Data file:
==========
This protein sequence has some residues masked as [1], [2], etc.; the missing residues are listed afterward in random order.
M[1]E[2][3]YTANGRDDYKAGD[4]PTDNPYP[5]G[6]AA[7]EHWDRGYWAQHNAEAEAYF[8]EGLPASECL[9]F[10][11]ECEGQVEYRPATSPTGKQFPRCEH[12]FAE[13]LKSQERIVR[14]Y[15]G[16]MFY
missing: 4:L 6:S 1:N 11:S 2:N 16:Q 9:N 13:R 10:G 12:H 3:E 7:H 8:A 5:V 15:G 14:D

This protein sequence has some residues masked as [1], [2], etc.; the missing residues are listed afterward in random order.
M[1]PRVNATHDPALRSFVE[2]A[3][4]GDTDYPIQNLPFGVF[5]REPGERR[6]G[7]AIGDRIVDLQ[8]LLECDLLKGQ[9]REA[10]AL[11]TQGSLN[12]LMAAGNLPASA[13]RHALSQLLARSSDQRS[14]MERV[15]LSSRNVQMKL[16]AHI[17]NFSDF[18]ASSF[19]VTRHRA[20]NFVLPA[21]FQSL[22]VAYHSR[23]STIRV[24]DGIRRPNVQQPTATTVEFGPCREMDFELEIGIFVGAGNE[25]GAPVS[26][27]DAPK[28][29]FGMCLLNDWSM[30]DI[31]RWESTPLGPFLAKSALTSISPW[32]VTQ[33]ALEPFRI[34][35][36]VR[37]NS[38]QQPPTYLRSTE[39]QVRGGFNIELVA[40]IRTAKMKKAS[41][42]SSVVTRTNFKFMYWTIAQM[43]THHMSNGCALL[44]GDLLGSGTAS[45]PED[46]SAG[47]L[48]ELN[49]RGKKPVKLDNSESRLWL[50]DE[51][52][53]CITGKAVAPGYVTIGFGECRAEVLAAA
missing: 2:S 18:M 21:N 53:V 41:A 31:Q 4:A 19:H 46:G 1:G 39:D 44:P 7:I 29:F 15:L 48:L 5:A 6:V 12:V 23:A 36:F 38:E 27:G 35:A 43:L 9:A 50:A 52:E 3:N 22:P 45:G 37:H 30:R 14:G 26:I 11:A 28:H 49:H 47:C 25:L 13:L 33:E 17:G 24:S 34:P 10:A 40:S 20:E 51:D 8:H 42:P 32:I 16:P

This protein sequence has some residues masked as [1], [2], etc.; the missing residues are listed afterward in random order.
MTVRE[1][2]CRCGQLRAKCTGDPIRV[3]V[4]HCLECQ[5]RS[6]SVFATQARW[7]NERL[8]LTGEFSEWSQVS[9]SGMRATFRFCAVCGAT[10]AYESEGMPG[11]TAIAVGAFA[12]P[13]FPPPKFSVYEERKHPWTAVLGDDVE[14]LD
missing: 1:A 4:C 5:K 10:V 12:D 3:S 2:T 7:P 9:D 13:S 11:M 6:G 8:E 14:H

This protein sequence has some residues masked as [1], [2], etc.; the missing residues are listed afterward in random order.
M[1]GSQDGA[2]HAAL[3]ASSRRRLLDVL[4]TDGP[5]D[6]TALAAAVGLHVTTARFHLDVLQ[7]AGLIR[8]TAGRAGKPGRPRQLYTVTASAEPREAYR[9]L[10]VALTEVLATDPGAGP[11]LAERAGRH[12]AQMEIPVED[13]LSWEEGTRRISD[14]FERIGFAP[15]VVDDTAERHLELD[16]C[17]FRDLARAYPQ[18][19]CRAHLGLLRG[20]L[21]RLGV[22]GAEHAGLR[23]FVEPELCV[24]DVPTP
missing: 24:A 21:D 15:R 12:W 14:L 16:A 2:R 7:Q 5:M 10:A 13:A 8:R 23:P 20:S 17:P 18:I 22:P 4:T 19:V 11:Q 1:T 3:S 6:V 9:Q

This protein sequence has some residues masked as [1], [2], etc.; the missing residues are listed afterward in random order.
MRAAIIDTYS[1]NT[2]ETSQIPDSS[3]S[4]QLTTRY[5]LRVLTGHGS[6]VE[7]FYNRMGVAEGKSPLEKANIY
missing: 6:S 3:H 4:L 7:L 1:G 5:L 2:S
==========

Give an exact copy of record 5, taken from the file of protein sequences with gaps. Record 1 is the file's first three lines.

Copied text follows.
This protein sequence has some residues masked as [1], [2], etc.; the missing residues are listed afterward in random order.
MRAAIIDTYS[1]NT[2]ETSQIPDSS[3]S[4]QLTTRY[5]LRVLTGHGS[6]VE[7]FYNRMGVAEGKSPLEKANIY
missing: 6:S 3:H 4:L 7:L 1:G 5:L 2:S